It’s time for a little perspective.
I don’t see a runaway spike in rates (at least not now). So, here’s why you should stop worrying about U.S. monetary policy.
The (roughly) 2.4% yield on the US 10-year note is higher than most developed countries’ yield and for the time being will continue to attract global funds.
Look at some bond yields around the world: Germany 1%, Japan 0.5%, France 1.3%, and the United Kingdom 2.4%.
Which would you rather buy, a U.S. 10-year note yielding 2.5% or an Italian note at 2.3%?
In addition, the U.S. economy remains on a slow but steady growth trajectory, although recent data has been a bit more mixed. Other global economies are struggling, and inflation is below the Fed’s stated 2% target.
Given these factors, I just don’t see the reasoning behind an accelerated rise in rates.
I’ve said repeatedly that a 5%-10% correction would be normal and healthy. However, every time the market drops 2% to 3% buyers come in and the market subsequently rallies to a new high.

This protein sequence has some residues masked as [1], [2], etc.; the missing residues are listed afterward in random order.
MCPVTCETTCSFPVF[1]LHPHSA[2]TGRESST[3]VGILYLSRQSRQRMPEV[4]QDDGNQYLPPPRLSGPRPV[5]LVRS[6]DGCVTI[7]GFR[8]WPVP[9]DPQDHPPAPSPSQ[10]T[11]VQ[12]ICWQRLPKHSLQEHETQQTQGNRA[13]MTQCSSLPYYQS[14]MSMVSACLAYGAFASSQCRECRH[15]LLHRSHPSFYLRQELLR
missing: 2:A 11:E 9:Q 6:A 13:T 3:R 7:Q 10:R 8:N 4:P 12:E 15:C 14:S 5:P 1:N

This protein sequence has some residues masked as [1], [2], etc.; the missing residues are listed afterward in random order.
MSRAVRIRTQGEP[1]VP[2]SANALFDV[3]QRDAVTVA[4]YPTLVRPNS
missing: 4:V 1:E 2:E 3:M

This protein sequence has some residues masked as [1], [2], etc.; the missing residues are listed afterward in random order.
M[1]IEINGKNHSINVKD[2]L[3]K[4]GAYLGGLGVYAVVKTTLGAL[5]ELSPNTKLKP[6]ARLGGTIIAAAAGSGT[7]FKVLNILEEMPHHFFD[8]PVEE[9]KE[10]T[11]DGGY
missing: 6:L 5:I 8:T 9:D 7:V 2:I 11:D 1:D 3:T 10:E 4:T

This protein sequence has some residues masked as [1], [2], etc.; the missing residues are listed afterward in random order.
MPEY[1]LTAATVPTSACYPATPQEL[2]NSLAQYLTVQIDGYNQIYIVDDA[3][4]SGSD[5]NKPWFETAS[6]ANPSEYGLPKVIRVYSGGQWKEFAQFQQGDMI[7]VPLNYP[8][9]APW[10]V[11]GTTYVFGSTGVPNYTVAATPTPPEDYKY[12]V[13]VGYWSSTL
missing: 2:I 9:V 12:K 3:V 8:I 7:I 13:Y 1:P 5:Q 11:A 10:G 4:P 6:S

While the late September/early October sell-off was real, the latest jobs report for September supports the “steady U.S. economy” theory.
Ebola, ISIS, Ukraine, and other global headlines do not drive long-term investment success, but they do make for attention-grabbing headlines. I’m much more interested in the interplay of valuation, liquidity and sentiment.
Small cap rebound
And with the exception of sentiment (which had gotten too frothy) these “legs of the stool” continue to suggest a favorable environment for equities.
Three times in 2014 (in February, May, and now September) the Russell 2000 small cap index has dropped to the 1090 level, and each time it has subsequently bounced back.
In addition, according to this week’s Barron’s, in the 17 midterm election years since 1946, the S&P 500 has delivered a positive return, averaging 17.5% for the twelve months measured from October 31 of the midterm year to the following October 31st.
While neither of these factoids guarantees the same results again, I like the odds.
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